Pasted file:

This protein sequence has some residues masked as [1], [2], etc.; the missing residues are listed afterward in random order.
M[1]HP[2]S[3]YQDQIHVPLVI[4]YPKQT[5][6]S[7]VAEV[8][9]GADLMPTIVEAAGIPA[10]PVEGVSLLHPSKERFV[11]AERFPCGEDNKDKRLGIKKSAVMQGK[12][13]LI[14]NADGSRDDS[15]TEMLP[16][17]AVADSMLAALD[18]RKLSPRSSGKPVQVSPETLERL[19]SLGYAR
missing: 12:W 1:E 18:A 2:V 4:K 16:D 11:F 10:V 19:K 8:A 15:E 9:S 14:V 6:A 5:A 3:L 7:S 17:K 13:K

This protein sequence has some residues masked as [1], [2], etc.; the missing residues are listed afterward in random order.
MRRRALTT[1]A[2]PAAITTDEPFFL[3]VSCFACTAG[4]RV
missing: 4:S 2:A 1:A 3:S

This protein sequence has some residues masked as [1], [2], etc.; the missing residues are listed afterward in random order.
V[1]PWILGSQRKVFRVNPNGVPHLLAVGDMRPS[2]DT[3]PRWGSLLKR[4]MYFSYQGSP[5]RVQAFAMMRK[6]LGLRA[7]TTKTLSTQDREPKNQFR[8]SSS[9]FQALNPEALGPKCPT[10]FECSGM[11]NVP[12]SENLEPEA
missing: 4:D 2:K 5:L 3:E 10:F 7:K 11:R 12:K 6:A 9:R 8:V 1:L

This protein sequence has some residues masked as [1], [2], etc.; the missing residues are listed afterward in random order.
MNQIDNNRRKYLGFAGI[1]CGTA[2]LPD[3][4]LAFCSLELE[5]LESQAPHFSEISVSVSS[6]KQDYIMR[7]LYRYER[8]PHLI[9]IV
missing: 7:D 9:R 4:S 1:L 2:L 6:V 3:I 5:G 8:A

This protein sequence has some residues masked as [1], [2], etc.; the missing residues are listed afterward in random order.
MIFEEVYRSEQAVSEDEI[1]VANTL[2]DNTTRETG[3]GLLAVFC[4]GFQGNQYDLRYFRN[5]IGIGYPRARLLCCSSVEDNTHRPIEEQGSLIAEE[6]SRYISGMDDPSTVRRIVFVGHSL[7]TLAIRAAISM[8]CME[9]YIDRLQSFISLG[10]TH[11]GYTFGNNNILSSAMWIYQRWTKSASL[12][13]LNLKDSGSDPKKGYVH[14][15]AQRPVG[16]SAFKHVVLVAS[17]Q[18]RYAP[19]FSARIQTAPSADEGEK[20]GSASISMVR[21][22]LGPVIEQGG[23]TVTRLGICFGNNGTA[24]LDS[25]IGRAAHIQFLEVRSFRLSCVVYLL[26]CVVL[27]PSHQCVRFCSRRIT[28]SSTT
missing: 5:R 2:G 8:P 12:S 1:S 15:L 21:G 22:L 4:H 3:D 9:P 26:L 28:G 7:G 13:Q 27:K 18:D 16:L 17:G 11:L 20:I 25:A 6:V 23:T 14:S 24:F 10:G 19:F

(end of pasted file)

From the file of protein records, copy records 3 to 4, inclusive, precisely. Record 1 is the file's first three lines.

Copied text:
This protein sequence has some residues masked as [1], [2], etc.; the missing residues are listed afterward in random order.
V[1]PWILGSQRKVFRVNPNGVPHLLAVGDMRPS[2]DT[3]PRWGSLLKR[4]MYFSYQGSP[5]RVQAFAMMRK[6]LGLRA[7]TTKTLSTQDREPKNQFR[8]SSS[9]FQALNPEALGPKCPT[10]FECSGM[11]NVP[12]SENLEPEA
missing: 4:D 2:K 5:L 3:E 10:F 7:K 11:R 12:K 6:A 9:R 8:V 1:L

This protein sequence has some residues masked as [1], [2], etc.; the missing residues are listed afterward in random order.
MNQIDNNRRKYLGFAGI[1]CGTA[2]LPD[3][4]LAFCSLELE[5]LESQAPHFSEISVSVSS[6]KQDYIMR[7]LYRYER[8]PHLI[9]IV
missing: 7:D 9:R 4:S 1:L 2:L 6:V 3:I 5:G 8:A